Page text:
10 Interesting And Shocking Traditions From Around The World

tomato_girl-on-flo_3018524kVia the telegraph.co.uk 

While we may already be accustomed to the some cultures and traditions. Here are some interesting and shocking ones from around  the world.

1. Baby Throwing

Via Huffington post

In Maharashtra state of India, it is common practice to drop babies from roughly 50 feet onto a bed-sheet that is being held stretched. One of the beliefs is that it would to bring good health and good luck to the family of the child.  

 

2. Tomato Throwing Festival
tomato_man-with-ca_3018561k
Via the telegraph.co.uk 

In Spain, Tomatina is the biggest tomato fight in the world! It usually takes place in Valencia. At the peak of the tomato season a wild battle develops as thousands of people bombard each other with ripe tomatoes. Rivers of tomato sauce run down the streets. After the tomato war is over, everyone gathers at the town square for food and wine festivities. 

 

3. Mind your foot
  LegsInfinityPool

In Thailand, for adults to point a foot at someone is extremely insulting. The case for this is that since the foot is the lowest part of the body it is held in the lowest esteem. So you need to be careful when sitting down with your feet out. Likewise, as the head is the highest part of the body, it is never touched directly by others for this is considered an insult.

 

4. Remove your shoes

You must always remove your shoes before you enter a Japanese home. This custom goes back at least as far as the Heian period (794 – 1192 ). It is speculated that one of the reasons that footwear was treated in this manner was because of the high rainfall and the generally very damp climate and a house would rapidly get dirty if people walked in wearing mud-covered footwear. This custom is still practiced today in most private homes, traditional inns and restaurants.  Read more at TFJ.
shoesoffJapan
 Via – http://insidejapanblog.com/tag/japanese-culture/

 

5. Kanamara Matsuri festival
Matsurifestival
 Via Huffingtonpost Chris McGrath/Getty Images

Kanamara Matsuri is simply put a penis festival. Each spring, people swamp to Kawasaki in Japan, usually on the first Sunday in April for the festival.This Japanese tradition celebrates the penis and fertility by holding phallic-themed parades. A gigantic penis is hoisted into the air and marched across town. Nowadays, the festival apparently brings safe sex practices to light and fundraises for HIV prevention. 

6. Eating Cremated Ashes
yamanoash
 Via itthing.com

The Yanomamo tribe of Venezuela and Brazil eat the cremated ashes of family members. They forbid preserving or keeping any parts of their deceased so instead, the body is cremated and the ashes, which includes crushed bones, are given to the family to be eaten.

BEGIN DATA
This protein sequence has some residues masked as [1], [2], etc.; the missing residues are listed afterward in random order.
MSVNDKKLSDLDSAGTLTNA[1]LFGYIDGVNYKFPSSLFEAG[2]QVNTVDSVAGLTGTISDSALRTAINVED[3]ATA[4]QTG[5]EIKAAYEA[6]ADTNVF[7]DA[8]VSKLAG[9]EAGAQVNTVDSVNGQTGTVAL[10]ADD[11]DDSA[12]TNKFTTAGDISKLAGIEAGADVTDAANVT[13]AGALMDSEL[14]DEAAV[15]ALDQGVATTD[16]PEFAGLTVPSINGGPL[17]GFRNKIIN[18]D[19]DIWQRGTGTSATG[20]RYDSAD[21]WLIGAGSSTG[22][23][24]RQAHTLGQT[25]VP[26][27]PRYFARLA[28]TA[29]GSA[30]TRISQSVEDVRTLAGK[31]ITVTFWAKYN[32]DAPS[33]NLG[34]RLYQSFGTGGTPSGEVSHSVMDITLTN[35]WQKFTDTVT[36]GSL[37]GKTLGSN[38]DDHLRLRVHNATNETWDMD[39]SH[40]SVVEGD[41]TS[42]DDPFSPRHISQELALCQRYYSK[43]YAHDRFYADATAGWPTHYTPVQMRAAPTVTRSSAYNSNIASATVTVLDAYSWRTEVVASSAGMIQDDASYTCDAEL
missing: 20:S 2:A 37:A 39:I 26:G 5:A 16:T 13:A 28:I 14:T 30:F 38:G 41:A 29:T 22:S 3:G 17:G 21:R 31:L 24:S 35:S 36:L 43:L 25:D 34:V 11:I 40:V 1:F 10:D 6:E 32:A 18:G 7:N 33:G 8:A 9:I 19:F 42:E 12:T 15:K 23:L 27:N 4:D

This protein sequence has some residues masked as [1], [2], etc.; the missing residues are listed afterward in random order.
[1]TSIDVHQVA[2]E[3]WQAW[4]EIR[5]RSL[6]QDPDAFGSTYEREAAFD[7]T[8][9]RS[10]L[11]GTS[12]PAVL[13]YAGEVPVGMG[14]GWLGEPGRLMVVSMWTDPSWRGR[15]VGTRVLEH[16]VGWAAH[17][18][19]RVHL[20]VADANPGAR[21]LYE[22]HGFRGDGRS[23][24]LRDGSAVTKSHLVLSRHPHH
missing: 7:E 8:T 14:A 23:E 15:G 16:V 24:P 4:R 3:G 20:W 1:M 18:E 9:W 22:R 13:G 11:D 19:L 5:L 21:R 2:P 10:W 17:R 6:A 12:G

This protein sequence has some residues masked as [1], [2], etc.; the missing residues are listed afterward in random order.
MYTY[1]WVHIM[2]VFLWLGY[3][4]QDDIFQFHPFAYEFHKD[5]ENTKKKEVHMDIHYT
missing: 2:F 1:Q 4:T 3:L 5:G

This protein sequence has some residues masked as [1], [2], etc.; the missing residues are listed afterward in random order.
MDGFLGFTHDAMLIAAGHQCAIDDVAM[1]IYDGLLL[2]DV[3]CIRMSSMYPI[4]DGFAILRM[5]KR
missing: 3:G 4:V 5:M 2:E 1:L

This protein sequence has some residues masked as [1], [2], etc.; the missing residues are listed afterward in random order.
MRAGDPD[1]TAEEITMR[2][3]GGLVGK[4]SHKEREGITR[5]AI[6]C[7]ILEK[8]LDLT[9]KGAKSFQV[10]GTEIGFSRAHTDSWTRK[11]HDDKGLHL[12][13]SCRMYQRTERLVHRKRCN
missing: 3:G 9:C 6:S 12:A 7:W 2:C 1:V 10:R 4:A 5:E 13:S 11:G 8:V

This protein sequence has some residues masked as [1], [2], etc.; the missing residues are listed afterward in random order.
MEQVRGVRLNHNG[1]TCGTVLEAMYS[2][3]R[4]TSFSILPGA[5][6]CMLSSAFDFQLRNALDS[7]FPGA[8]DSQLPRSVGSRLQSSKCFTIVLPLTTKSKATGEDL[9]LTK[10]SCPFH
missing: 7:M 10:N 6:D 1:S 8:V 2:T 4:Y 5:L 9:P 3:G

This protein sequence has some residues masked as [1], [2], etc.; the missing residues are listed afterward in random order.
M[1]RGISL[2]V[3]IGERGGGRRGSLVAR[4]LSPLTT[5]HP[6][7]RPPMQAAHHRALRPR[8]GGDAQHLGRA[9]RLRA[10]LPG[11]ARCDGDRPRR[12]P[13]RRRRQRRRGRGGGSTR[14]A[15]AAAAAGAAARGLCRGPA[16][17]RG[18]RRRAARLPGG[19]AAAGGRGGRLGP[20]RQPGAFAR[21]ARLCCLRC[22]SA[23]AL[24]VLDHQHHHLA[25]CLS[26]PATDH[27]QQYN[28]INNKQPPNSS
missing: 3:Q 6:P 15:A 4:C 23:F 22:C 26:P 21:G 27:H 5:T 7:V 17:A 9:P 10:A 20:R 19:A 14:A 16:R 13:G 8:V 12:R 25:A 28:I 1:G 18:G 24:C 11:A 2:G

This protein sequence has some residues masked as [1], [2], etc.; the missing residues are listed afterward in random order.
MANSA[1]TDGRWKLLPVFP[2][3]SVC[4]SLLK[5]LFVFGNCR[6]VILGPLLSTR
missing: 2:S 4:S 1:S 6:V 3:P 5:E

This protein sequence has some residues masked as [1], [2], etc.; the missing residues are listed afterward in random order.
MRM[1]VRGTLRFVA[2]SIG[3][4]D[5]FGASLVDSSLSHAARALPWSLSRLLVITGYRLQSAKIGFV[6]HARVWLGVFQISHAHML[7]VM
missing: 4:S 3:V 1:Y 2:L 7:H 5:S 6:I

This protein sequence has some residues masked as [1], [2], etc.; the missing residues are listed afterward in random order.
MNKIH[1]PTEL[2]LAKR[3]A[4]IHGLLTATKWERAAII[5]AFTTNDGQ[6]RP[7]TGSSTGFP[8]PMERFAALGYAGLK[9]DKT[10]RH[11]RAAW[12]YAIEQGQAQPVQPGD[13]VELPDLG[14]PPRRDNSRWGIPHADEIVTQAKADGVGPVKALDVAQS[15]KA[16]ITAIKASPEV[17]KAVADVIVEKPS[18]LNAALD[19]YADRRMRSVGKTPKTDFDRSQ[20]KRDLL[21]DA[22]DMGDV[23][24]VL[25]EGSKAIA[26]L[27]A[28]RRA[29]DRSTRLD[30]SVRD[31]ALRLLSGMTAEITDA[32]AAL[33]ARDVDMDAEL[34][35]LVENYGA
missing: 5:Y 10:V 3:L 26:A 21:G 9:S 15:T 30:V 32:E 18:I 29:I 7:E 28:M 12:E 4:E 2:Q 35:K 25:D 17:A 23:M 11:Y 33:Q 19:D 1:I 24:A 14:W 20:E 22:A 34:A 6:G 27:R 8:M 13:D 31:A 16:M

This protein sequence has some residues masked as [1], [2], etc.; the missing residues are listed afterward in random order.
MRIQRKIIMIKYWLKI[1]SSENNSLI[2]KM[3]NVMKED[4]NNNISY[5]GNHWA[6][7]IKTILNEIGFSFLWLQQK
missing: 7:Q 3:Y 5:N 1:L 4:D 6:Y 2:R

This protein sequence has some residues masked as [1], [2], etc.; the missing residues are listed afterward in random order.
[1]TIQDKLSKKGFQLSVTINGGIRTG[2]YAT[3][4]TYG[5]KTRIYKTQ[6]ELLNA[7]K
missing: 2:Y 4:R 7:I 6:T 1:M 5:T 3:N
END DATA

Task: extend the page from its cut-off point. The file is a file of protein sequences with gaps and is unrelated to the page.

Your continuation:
7. Cows Are Sacred
cows

In Hinduism, the consumption of beef is taboo out of respect and honour for the cow. A significant number of Hindus, are vegetarian, abstaining from eating meat. However, those Hindus who do eat meat abstain from the consumption of beef in particular, so are able to eat Lamb, Goat etc. This is because the cow holds a sacred place in Hinduism. 

8. Cats Rule
resttabarcaisIn Ancient Egypt, cats were held in very high esteem by the ancient Egyptians, they cats came to be observed as protectors of evil by the ancient Egyptians, and were domesticated by them. It is believed that the animals reached an important place as the protectors of the country’s grain, as they killed rodents and snakes. The ancient Egyptian law forbade the killing of cats, except of course for sacrificial purposes. The punishment for killing or harming (even accidentally) even a stray cat in Egypt was death. More at Buzzle.

 

9. Thinking of sending Christmas card in a red envelope
redenvelope

Think again. In Japan is considered very inappropriate and constitutes bad etiquette since, in Japan, funeral notices are customarily printed in red. 

10. Thumbs Up Gesture
thumbsup
 Via tofugu.com

While Thumbs up signifies well done in many cultures. In Greece, It can be tricky to give the thumbs. Especially if it is thrust up, it could essentially be easily confused with “Up yours!”.

 Which ones surprised you the most?

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1 reply
  1. Faylinn says:

    I had no idea that people in Japan printed their funeral notices in red. I think that this is a very important cultural thing to take note of so that someone doesn’t offend them. If they don’t use red in their Christmas celebrations, then what other colors to they use on that day?

    Reply

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